To cope with the COVID-19 emergency, innumerable social initiatives are being continuously and tacitly tested across different contexts. Think of the extraordinary contribution of healthcare workers; the commitment of teachers; and of all those companies that have assured the operation of essential services. Quarantine has allowed us to reconcile smart working with family care, possibly strengthening the relationships between genders and generations. The importance of community welfare and social protection systems has grown and will likely gain further traction in the political agenda. And the greater collaboration among the member states of the EU heralds a possible reform of the role of the Union in a more federalist and democratic way.
Of course, the Hiding Hand is by no means the panacea to the current pandemic, but its motivational urge can mobilize an extraordinary reserve of creativity with unpredictable effects. As mentioned above, local self-organization encouraged problem solving through socially reproductive and responsible behaviors that can couple with top-down social spending programs, as planned by national and supranational institutions. From this standpoint, decision making does not take place only in parliaments or among narrow elites, who operate within institutional centers of political power. Decisions emerge at the grassroots level and learning involves not only leaders but also private organizations, local institutions, and individual citizens.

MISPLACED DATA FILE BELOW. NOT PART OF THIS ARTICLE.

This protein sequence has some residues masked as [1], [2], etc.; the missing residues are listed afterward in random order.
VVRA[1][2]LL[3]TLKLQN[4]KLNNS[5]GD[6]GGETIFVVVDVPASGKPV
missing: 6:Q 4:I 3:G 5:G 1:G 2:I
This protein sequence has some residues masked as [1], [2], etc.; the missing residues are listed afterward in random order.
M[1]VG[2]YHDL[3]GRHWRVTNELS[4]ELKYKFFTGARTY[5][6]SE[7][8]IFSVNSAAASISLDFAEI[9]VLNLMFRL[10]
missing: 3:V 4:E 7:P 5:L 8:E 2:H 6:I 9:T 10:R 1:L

In this context, strengthening the dialogue between policymakers and experts is crucial. Simplistically assuming that technical and scientific knowledge feeds into policymaking can lead to unrealistic claims for a ‘one-fits-all’ problem solving approach. Whilst social policies need situational practice to respond to the often tacit needs of local communities, current political debates require pluralism and inclusive participation to integrate scientific evidence, practitioners’ and users’ experience, and citizens’ science to ensure diversity in the many task forces that have populated different policy sectors and institutional settings.
Greater humility would be highly valued, too!
Hirschman would encourage us to cultivate open-mindedness and critical thinking for a more democratic culture. All citizens ought to have the right to their own opinions, be ready to question them, and the right to do so ought to be recognized and protected. Yet, following Hirschman’s propensity to self-subversion — that is, questioning some of his major propositions on social change and economic development — also experts would benefit from reflecting on their own assumptions. Being aware of the errors and conflicts that tacitly exist among personal, professional, and public interests, the Hiding Hand can give us a hand to overcome our limits.
About the Author
Mita Marra is Associate Professor of Political Economy at the Department of Social Sciences, University of Naples “Federico II”.